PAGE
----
Microsoft TechRewards program for developers to shut down on Jan. 6, 2017

Builiding (Image credit: Microsoft)

Microsoft has revealed it plans to shut down its TechRewards program on January 6, 2017. The program, designed to offer rewards to software developers, began at Nokia under the name DVLUP.

Nokia started DVLUP in 2012, offering Windows Phone app developers a way to earn points, and compete against others on a leaderboard, so they could earn XP, badges, prizes and more for their work to expand the platform. This "gamification" system continued after Microsoft acquired Nokia's Devices and Services division in 2014, and in 2015, the program was renamed as Microsoft TechRewards, expanding to include Windows 10 app developers.

Today, TechRewards members were sent emails informing them that all the current challenges have been completed and removed from the site, and that members can no longer earn any more points, XP or Badges. Any points that members have collected have to be redeemed for prizes no later than Jan. 6. 2017. The email added:

We believe other Microsoft programs more closely associated with products and services can best support users in their technical journey.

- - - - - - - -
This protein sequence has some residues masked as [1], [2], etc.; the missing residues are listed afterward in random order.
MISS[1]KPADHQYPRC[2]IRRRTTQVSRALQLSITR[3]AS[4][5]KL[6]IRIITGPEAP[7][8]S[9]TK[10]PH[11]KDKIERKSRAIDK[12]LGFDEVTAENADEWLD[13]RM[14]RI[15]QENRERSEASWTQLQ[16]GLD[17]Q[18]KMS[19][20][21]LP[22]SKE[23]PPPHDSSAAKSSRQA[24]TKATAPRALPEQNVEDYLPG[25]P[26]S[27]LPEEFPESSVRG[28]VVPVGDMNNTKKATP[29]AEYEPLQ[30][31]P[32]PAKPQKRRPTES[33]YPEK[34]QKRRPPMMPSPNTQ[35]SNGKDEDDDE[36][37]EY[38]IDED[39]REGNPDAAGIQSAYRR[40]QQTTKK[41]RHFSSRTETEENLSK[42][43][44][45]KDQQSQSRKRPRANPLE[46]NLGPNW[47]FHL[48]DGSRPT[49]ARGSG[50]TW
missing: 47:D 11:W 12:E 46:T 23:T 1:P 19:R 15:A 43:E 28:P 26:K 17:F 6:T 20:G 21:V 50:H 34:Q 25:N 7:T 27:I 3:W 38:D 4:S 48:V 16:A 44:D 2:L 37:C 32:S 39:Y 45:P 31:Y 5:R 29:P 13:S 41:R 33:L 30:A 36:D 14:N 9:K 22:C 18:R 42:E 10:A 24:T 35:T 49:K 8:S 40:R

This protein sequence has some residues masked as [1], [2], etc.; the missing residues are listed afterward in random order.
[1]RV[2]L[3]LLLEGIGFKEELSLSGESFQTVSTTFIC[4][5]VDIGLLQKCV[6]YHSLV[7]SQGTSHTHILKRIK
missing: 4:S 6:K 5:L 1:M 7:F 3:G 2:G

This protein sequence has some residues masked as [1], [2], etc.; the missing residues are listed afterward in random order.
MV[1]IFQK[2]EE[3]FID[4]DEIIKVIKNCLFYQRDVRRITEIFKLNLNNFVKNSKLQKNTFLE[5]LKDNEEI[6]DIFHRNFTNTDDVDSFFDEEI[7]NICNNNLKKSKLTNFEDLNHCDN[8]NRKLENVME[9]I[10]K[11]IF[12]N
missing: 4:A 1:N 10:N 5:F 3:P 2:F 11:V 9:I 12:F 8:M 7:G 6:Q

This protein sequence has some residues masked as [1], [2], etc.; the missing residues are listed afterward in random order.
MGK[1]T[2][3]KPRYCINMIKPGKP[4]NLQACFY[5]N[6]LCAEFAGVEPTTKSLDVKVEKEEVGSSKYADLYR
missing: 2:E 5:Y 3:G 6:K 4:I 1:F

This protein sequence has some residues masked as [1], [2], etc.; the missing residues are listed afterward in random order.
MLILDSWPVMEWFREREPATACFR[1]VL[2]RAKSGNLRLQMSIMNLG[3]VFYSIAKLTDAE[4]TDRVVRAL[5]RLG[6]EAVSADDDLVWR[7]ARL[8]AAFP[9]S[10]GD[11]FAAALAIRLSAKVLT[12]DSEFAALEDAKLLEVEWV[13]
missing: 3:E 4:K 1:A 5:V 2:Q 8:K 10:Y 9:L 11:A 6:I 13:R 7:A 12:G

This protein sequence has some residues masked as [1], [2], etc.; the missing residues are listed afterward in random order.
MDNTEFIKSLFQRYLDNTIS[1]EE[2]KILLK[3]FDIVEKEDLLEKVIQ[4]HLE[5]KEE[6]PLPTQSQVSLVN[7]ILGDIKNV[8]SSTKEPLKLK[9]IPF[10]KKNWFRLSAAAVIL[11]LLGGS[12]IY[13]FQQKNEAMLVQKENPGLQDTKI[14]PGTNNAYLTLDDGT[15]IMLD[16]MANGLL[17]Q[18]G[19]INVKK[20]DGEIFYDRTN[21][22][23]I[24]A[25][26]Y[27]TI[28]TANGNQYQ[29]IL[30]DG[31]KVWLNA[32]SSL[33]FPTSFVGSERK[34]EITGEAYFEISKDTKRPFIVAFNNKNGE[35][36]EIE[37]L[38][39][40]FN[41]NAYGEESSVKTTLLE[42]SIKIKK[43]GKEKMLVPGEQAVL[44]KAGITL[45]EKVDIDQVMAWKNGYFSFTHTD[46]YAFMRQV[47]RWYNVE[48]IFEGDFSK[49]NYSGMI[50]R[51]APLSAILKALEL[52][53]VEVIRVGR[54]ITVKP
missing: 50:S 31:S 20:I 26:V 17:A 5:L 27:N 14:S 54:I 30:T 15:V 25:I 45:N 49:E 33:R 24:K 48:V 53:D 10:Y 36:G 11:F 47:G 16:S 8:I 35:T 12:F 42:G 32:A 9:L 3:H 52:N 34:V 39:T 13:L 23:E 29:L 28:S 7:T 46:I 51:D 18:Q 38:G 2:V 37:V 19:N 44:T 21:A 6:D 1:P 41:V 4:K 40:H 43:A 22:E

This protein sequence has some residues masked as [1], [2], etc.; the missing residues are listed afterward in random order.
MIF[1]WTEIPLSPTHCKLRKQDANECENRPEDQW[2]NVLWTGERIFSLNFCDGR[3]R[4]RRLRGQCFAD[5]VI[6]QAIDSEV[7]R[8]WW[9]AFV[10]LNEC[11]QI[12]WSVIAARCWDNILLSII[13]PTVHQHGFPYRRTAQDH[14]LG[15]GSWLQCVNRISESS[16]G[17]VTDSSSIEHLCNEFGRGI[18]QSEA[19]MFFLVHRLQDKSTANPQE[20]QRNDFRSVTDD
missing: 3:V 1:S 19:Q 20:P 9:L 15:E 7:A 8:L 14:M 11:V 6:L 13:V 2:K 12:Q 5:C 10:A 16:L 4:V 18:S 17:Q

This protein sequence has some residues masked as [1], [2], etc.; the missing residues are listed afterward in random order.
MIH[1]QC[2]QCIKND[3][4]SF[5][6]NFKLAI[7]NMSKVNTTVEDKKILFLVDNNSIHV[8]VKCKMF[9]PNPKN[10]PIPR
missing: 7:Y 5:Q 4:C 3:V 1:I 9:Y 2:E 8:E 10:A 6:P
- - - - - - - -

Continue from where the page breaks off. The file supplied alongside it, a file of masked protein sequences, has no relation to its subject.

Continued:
More information on the shutdown of Microsoft TechRewards can be found on its website{.nofollow}. If you are a Windows developer, how do you feel about this decision to close down Microsoft TechRewards? Let us know your thoughts in the comments!

Thanks to Hacer and Ashish for the tips!

John Callaham
  • I feel bad for a program like this to shutdown. I was able to get windows store, amazon gift cards and a lumia 520 when it was DVLUP.
  • Everything initiated by Nokia is shutting down, but...guys, no problem! We have WhartonBrooks with the rebadged Coship phone on the way!!! (and ten more articles to follow about this "company" to keep us entertained)
  • I've been with the program since it started, and have gotten a handful of stuff, including a Lumia 822, and wireless charging back for it. I'm sad to see it go, however, the problems with the site in the beginning seem to have followed Microsoft right up to the end. I got an email yesterday that said I was in the top 1% of participants (that alone shocks me, as I've only had 5 apps in the store over the years), and included a discount code to get me 10% off on whatever I want with my remaining points. I haven't participated in a long time, so I only have 150 points to use, but hey, why not, right? Well, trying to copy/paste the code into the supplied form was a challenge. I'm not sure if it was Outlook (desktop) not letting my copy, or Edge not letting me paste, but it took several minutes to get the code copied/pasted into the form. Then, when I submitted the form with the Redeem button, I was reminded of what plagued DVLUP from the very start and was never solved: You try to submit a form to the site, and you get a 403 - not authorized error. So much for a discount code.